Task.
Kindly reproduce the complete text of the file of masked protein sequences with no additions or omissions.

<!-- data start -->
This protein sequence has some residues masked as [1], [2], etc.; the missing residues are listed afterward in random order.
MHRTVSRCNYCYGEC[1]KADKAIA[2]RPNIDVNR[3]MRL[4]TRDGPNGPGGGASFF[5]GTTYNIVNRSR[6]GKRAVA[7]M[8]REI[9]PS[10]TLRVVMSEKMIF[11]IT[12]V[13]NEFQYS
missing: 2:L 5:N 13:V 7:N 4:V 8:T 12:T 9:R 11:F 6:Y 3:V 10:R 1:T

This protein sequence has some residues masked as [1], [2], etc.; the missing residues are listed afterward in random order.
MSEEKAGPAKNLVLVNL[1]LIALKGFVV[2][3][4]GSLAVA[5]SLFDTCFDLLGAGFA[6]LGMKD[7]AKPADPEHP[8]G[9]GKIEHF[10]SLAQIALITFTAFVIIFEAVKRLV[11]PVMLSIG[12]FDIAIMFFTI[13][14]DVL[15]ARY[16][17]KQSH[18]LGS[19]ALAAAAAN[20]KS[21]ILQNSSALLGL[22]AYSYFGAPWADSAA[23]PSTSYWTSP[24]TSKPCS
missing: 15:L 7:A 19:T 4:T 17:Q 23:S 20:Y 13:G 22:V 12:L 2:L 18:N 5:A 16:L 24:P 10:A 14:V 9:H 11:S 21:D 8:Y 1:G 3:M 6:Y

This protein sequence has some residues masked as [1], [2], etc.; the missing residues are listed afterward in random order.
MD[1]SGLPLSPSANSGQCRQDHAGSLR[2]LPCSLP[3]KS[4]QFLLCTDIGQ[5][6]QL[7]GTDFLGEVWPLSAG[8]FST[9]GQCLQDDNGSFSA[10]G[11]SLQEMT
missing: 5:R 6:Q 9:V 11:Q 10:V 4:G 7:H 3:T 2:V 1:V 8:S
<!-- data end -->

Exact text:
This protein sequence has some residues masked as [1], [2], etc.; the missing residues are listed afterward in random order.
MHRTVSRCNYCYGEC[1]KADKAIA[2]RPNIDVNR[3]MRL[4]TRDGPNGPGGGASFF[5]GTTYNIVNRSR[6]GKRAVA[7]M[8]REI[9]PS[10]TLRVVMSEKMIF[11]IT[12]V[13]NEFQYS
missing: 2:L 5:N 13:V 7:N 4:V 8:T 12:T 9:R 11:F 6:Y 3:V 10:R 1:T

This protein sequence has some residues masked as [1], [2], etc.; the missing residues are listed afterward in random order.
MSEEKAGPAKNLVLVNL[1]LIALKGFVV[2][3][4]GSLAVA[5]SLFDTCFDLLGAGFA[6]LGMKD[7]AKPADPEHP[8]G[9]GKIEHF[10]SLAQIALITFTAFVIIFEAVKRLV[11]PVMLSIG[12]FDIAIMFFTI[13][14]DVL[15]ARY[16][17]KQSH[18]LGS[19]ALAAAAAN[20]KS[21]ILQNSSALLGL[22]AYSYFGAPWADSAA[23]PSTSYWTSP[24]TSKPCS
missing: 15:L 7:A 19:T 4:T 17:Q 23:S 20:Y 13:G 22:V 12:L 2:L 18:N 5:A 16:L 24:P 10:A 14:V 9:H 11:S 21:D 8:Y 1:G 3:M 6:Y

This protein sequence has some residues masked as [1], [2], etc.; the missing residues are listed afterward in random order.
MD[1]SGLPLSPSANSGQCRQDHAGSLR[2]LPCSLP[3]KS[4]QFLLCTDIGQ[5][6]QL[7]GTDFLGEVWPLSAG[8]FST[9]GQCLQDDNGSFSA[10]G[11]SLQEMT
missing: 5:R 6:Q 9:V 11:Q 10:V 4:G 7:H 3:T 2:V 1:V 8:S